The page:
Collaborating on Phytomedicines
From Farm to Bedside

Investigating medical cannabis compounds in treatment of cancer, and pain leveraging our TiDTaC technology

Nanotechnology has opened up a new, previously unimaginable world in cancer diagnosis and therapy, leading to the emergence of cancer nanomedicine and nanoparticle-aided radiotherapy. Smart nanomaterials (nanoparticle drones) can now be constructed with capability to precisely target cancer cells and be remotely activated with photons to emit micrometer-range missile-like electrons to destroy the tumor cells. These nanoparticle drones and our other smart radiotherapy biomaterials (TiDTaC) technology can also be programmed to deliver therapeutic payloads like medical cannabis compounds precisely to tumor sites. We are investigating the potential of leveraging this smart technologies loaded with medical cannabis compounds to simultaneously target cancer and cancer pain.  The work has opened up new possibilities for delivery medical cannabis more precisely to treat different indications with minimal to no systemic distribution or side effects. This includes collaborations with other partners in different institutions and industry.


Phytomedicines to treat cancer anemia

Over 2 billion people around the globe suffer from the blood disorder anemia including up to 80% of cancer patients. Working in collaboration with African partners and the Smithsonian Institute in Washington, we have identified a plant from the genus Justicia (Family Acanthaceae) and isolated a biomaterial from it with major potential as a remedy for treating anemia. Results from experiments present the biomaterial as  a compound or fusion of blood elements that include key electrolytes and metabolites found in blood plasma and high levels of hemoglobin. We are building on this discovery to develop applications in anemia treatment, as radio sensitizers, and blood substitute. The work opens new opportunities for applications in medicine and plant-based foods, and reducing anemia health disparities. Current strategies to treat or control anemia include iron supplementation, and nutritional interventions such as: home fortification with micronutrient biomaterials or powders, fortification of staple foods and condiments, and activities to improve food security and dietary diversity.  In resource-poor countries, especially  endemic for malaria and other infections,  interventions involving iron supplementation are often not appropriate. This new discovery opens up possibilities for new solutions that may be more appropriate for these populations, towards reducing anemia health disparities.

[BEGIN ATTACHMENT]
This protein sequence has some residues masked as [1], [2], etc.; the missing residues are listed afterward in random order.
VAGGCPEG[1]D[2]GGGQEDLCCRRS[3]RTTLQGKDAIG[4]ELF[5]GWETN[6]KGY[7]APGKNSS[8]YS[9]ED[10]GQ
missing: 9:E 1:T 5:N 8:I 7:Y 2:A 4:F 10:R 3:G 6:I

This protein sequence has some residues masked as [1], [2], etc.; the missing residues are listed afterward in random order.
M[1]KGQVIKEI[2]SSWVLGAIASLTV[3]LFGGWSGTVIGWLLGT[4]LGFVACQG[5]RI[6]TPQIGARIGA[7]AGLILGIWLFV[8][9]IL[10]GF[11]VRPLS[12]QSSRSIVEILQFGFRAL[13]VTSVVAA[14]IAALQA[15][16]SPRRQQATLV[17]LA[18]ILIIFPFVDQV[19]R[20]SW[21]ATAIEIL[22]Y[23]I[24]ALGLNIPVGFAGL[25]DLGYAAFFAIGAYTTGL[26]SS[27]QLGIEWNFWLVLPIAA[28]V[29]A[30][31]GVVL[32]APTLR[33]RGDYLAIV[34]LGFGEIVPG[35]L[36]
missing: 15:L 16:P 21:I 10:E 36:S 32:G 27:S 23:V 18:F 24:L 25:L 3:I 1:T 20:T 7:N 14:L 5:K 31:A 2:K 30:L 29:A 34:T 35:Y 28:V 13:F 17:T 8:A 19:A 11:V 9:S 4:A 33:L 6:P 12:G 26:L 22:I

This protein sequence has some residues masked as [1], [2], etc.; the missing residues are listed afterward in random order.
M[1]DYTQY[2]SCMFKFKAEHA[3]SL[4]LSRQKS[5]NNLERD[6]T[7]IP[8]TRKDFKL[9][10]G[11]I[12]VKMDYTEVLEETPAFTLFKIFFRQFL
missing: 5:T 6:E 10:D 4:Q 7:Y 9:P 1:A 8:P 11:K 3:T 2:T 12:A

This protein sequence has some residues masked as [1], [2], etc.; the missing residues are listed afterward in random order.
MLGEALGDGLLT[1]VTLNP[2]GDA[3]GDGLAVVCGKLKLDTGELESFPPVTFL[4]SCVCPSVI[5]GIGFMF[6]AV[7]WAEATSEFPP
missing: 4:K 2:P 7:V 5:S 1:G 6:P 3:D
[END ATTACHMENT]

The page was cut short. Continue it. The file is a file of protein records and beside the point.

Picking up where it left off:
International Phytomedicines and Medical Cannabis Institute (IPI) collaboration initiative

The IPI is an international collaboration initiative involving faculty and top phytomedicines scientists at other institutions in the USA and around the world to develop evidence based phytomedicines. Learn more